BRUSSELS, 14 May 2013
- The UK has become the first country to undergo a peer review to assess its progress in implementing the Hyogo Framework for Action (HFA), the world's first comprehensive agreement on disaster risk reduction, adopted in 2005 following the Indian Ocean tsunami.
Accepting the report today, Chloe Smith, the UK Minister for Political and Constitutional Reform, said: "I am proud and delighted to receive this report on behalf of the UK Government. Thank you to the Peer Review Team for all their hard work, and to the UN, EC and OECD for all their support. The UK was the first country to undertake this Peer Review process and we look forward to assisting in developing it more widely in the future. We will study its recommendations carefully, and respond accordingly in due course. We hope others will follow our example and have their efforts at implementing the Hyogo Framework for Action reviewed by their peers."
The review confirmed that the UK has achieved a high level of preparedness at both national and local level to respond to natural hazards and that it is continuing to build the resilience of society to mitigate the impact of disaster events. It said the UK authorities "at all levels have an understanding of the medium-term risks that they face as well as the ability to identify emerging risks over the shorter and medium-long terms".
While also praising the UK's focus on business-continuity issues and partnerships with the private sector as well as its establishment of multi-agency local resilience forums to minimize damage caused by natural hazards, the review recommended the UK authorities to shift emphasis from a reactive disaster management focus to a more pro-active risk reduction approach, in line with the priority action areas of the HFA.
Conducted by a seven-member team from Finland, Italy, Sweden, the European Commission, OECD and UNISDR, the review involved interviews with some 90 people from 45 entities including government departments, NGOs and businesses conducted across the UK from 16 to 26 September, 2012.
Paola Albrito, Head of UNISDR's Europe office, said: "The HFA peer review has provided an opportunity for the reviewing countries to learn about key issues in the UK that are helping to build disaster resilience. The experience of this valuable European effort to reduce vulnerability to disasters will also contribute to ongoing consultations on the shape and direction of the HFA2 which will be agreed in 2015."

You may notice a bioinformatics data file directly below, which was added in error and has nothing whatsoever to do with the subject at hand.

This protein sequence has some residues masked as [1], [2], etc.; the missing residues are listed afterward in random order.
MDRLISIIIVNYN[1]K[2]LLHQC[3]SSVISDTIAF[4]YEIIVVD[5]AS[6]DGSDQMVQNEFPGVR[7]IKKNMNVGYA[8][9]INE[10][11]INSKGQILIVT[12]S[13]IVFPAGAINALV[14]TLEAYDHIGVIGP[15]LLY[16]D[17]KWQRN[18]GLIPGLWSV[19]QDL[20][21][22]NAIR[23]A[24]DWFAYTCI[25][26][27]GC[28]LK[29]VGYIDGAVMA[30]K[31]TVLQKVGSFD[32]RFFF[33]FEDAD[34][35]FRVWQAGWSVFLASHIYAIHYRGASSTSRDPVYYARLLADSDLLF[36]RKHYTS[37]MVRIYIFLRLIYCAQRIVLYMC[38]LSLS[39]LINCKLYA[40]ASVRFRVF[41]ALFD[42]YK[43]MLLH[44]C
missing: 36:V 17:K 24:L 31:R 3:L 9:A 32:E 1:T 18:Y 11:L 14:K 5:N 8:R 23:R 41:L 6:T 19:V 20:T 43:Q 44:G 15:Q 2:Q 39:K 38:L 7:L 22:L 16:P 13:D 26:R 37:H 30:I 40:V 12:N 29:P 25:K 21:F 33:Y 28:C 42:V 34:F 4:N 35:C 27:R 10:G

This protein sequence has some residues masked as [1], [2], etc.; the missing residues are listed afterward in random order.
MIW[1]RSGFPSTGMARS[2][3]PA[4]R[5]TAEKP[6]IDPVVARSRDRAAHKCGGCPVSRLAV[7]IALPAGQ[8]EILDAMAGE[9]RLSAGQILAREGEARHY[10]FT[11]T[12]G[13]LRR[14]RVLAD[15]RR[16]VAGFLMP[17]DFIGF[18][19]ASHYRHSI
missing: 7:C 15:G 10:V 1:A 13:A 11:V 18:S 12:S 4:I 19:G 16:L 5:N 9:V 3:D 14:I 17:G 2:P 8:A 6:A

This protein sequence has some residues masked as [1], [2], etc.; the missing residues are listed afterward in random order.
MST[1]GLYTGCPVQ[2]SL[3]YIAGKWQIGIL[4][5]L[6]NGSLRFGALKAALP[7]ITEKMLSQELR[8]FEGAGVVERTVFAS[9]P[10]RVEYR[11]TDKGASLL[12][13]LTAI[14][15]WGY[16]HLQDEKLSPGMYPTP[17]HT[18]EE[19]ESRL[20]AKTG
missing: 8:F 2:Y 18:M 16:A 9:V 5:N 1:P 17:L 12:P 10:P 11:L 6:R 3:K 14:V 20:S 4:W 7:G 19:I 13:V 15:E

European Commission representative Ian Clark said: "The European Commission is delighted that the UK volunteered to pilot this initiative and supports the wider use of this governance tool at European and international level. The successful UK pilot peer review project demonstrates the benefits of sharing good practices between countries and the potential to improve national and European policy-making in disaster risk management. The Commission is strongly committed to further promote and support peer reviews within the context of EU cooperation on disaster management. This will help steer progress in critical areas in our cooperation such as risk assessment and risk management practices whilst fostering wider policy dialogue."
OECD representative, Charles Baubion, said: "The UK showed throughout this review its capacities as a leading country in risk management, which can inspire other OECD countries and beyond to adopt innovative approaches in risk assessment, business continuity and risk governance. The all-hazards approach is well aligned to best practices promoted at the G20 level, and is a key reference for OECD best practice."
The review report will also be presented at the EU Civil Protection Forum in Brussels on the 16 May 2013 and to the Fourth Session of UNISDR's biennial Global Platform for Disaster Reduction set to take place on 21-23 May 2013 in Geneva, Switzerland.
The UK volunteered to undergo the peer review and more countries are expected to follow suit as the importance of building disaster resilience gathers momentum worldwide. Finland has volunteered to be the next European country to be peer reviewed in 2013.